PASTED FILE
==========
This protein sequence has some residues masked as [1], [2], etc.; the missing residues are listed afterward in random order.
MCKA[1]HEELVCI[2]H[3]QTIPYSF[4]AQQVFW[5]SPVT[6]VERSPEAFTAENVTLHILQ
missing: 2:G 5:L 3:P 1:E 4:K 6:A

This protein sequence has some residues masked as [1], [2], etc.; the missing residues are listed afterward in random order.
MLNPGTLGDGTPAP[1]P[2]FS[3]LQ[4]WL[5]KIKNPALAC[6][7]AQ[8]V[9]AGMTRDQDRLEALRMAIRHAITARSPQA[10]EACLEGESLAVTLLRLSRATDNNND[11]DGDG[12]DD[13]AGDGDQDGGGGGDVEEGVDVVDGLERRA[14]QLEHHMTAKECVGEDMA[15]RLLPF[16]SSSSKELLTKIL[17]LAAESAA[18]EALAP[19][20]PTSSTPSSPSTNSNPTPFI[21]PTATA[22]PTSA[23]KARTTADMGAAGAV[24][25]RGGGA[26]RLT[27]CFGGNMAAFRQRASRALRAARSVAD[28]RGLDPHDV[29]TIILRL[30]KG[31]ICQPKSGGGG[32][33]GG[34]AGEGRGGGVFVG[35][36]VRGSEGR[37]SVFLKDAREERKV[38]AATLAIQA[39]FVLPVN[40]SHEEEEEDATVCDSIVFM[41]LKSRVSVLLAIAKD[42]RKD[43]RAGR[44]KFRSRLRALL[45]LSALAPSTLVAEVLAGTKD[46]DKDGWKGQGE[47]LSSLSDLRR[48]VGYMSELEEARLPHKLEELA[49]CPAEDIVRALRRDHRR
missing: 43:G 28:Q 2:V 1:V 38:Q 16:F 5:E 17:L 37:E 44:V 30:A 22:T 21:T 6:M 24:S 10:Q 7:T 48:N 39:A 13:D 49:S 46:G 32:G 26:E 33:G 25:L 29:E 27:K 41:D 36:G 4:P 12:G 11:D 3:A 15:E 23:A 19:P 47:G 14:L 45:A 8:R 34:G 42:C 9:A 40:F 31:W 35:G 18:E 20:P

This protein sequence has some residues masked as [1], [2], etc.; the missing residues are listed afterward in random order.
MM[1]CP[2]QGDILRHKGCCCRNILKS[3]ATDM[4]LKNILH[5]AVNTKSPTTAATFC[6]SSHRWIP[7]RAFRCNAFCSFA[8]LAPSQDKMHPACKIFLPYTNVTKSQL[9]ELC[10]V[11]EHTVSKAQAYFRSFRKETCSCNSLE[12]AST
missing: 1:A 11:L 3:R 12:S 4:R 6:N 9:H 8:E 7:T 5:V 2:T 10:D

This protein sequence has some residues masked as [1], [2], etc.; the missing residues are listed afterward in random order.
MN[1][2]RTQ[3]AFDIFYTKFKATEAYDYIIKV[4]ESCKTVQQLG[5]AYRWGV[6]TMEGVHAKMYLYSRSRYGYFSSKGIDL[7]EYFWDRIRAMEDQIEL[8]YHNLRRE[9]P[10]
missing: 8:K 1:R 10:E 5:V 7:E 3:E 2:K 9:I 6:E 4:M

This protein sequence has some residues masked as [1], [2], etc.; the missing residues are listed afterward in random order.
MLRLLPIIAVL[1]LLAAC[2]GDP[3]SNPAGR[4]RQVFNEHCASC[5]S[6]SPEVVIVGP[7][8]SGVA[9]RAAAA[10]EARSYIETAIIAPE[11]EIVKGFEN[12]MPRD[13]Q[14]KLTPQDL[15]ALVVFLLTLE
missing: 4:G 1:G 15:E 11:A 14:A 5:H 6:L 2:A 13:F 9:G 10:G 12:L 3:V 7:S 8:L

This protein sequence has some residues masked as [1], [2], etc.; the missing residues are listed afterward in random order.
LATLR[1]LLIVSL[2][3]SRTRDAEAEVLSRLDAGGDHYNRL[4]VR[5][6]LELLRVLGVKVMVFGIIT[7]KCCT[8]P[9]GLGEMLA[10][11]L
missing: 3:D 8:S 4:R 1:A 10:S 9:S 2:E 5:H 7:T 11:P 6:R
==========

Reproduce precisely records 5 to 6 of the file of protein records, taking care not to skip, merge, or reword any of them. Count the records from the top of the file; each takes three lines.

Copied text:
This protein sequence has some residues masked as [1], [2], etc.; the missing residues are listed afterward in random order.
MLRLLPIIAVL[1]LLAAC[2]GDP[3]SNPAGR[4]RQVFNEHCASC[5]S[6]SPEVVIVGP[7][8]SGVA[9]RAAAA[10]EARSYIETAIIAPE[11]EIVKGFEN[12]MPRD[13]Q[14]KLTPQDL[15]ALVVFLLTLE
missing: 4:G 1:G 15:E 11:A 14:A 5:H 6:L 2:A 13:F 9:G 10:G 12:L 3:V 7:S 8:L

This protein sequence has some residues masked as [1], [2], etc.; the missing residues are listed afterward in random order.
LATLR[1]LLIVSL[2][3]SRTRDAEAEVLSRLDAGGDHYNRL[4]VR[5][6]LELLRVLGVKVMVFGIIT[7]KCCT[8]P[9]GLGEMLA[10][11]L
missing: 3:D 8:S 4:R 1:A 10:S 9:S 2:E 5:H 7:T 11:P 6:R